It was hard to shake the strong emotions which the pyramid gave me. I was hopeful that I would enjoy the rest of the art work. Only I underestimated the number of art installations in Aspinwall house. Other installations evoked some hope in me as a writer.
The only hope in pursuing anything is the art saves those it seduces. We may get a fan base, motivation to do better, motivation to try new things. But then, there will be always someone who would do things better than us. When everybody deserts you, only you and your art remain. And that is enough #art #rescue #seduce
Sea of Pain
The next one which unsettled me was “The Sea of Pain”. The installation was dedicated to Galip Kurdi, who was the brother of Alan Kurdi. Yes that young kid who lie face-down in turkey sea shore which broke millions of hearts across the world. The poem is about his brother who drowned in the same sea but somehow people didn’t talk about him that much. Also the struggle of their father who couldn’t save both his children is depicted in this wonderful installation. The art installation is a five thousand square feet warehouse kind of setting where the verses are written in the walls. The far end of the ware house has the details about the poem and the poet. From the door, you will have to wade through sea water till your knees. We struggle walk in a straight line, the water splashes on our face, wetting our dresses and suddenly we feel like we are in middle of the ocean, questioning the democracy we had created in which innocent lives are lost because of our inability to accept new cultures and refusal to help people. The sea of pain is indeed a sea of pain.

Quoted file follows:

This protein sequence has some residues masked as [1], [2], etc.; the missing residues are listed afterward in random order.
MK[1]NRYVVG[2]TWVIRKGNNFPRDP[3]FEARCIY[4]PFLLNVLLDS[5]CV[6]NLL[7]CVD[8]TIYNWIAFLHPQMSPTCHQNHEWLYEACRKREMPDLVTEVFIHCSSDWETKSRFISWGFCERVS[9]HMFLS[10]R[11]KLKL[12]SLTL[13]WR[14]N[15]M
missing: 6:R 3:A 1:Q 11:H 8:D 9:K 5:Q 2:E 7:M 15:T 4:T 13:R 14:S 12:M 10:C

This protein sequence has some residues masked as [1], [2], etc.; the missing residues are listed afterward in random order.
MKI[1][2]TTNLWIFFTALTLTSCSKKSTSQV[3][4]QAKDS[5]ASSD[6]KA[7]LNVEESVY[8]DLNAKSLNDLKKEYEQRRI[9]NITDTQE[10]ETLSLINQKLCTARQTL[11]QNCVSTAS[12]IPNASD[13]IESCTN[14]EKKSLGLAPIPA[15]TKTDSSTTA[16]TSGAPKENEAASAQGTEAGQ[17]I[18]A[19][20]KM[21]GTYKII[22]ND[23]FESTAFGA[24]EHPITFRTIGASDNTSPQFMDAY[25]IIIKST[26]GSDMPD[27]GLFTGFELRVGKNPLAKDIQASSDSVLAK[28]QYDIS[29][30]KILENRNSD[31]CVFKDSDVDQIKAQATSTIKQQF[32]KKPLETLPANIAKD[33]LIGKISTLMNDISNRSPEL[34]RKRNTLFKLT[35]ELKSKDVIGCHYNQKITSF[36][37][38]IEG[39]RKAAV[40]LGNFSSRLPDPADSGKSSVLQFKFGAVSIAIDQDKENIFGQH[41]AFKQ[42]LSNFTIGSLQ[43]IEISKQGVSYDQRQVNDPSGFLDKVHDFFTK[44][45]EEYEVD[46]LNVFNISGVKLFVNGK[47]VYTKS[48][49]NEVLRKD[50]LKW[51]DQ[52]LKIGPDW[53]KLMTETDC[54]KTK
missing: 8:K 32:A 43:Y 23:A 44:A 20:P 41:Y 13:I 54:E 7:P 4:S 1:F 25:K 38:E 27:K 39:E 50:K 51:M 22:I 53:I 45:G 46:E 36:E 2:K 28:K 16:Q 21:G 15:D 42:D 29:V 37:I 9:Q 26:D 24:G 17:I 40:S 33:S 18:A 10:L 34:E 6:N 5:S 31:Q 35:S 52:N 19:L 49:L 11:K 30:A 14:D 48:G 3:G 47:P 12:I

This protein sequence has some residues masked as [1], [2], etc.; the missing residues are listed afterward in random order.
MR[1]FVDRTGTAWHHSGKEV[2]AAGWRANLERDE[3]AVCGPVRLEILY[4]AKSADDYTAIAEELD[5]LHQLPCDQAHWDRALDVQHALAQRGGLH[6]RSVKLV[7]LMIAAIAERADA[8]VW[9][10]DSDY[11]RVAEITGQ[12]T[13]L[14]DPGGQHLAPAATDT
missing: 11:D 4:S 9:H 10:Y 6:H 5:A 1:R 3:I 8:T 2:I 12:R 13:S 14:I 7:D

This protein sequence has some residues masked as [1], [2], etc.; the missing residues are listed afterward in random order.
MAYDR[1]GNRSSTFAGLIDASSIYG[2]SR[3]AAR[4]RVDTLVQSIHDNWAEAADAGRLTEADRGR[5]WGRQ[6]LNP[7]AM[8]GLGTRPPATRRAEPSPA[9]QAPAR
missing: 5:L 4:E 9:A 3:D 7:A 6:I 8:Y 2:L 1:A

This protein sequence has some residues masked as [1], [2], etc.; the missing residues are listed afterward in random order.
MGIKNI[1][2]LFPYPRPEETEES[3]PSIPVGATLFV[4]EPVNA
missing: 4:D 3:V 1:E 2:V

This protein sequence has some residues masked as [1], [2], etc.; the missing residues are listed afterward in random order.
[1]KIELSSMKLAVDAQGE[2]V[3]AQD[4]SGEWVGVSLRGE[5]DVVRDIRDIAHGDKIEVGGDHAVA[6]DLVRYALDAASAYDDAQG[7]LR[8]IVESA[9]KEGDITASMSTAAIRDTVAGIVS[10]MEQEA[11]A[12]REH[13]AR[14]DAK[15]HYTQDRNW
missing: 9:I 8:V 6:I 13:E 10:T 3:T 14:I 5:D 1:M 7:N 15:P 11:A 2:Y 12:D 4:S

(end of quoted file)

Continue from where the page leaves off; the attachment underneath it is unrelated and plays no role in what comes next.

Dance of death:
What would you think of a room illuminated with light bulbs. I felt really happy and it looked straight out of the sets of Kappa TV Music Mojo show. But I was looking at it from a different angle. When the volunteer suggested me to go to the other door and have a look at the installation, I was spell bound. Here is what I wrote about it when I clicked it for instagram. Personally, it is my favorite because it is by an Indian artist, Yardena Kurulkar.
Between life and death. This artist in biennale came up with a concept of illuminating her birthdate with bulbs. Fascinating isn’t it. The number of bulbs which were switched off were more than the ones which were on. I guess we all have our moments in our life. It may be far and few in between. But surely it lights up our lives in their own way. How futile is to search for these moments and how foolish it is not celebrate those moments. #thoughts #reflections #bulb #biennale
I can go on and on to write about the art installation in Aspinwall House. After walking around for more than four hours, we cooled our heels in Fort Kochi beach and then called it a day.
வெற்றிடம் ஒன்று உருவாகும்போது வேறு ஏதேனும் ஒன்று நிச்சயம் அங்கு வந்து நிரம்பிக்கொள்ளும் என்பது தவிர்க்க முடியாத சித்தாந்தமாக இருக்கலாம். அதற்கு காலமும் ஆவல் கொள்ளலாம். ஆனால், சில உறவுகள் ஏற்படுத்தும் வெற்றிடங்கள் எத்தகைய சித்தாந்தங்களுக்கும் இசைந்து கொடுப்பதில்லை. உலகின் சித்தாந்தங்களுக்கெல்லாம் அப்பாற்பட்ட அந்த வெற்றிடத்தின் வலி என்றைக்கும் நிரந்தரமானது..!
These are just highlights of the day. I will come back with more in my next post. Watch this space.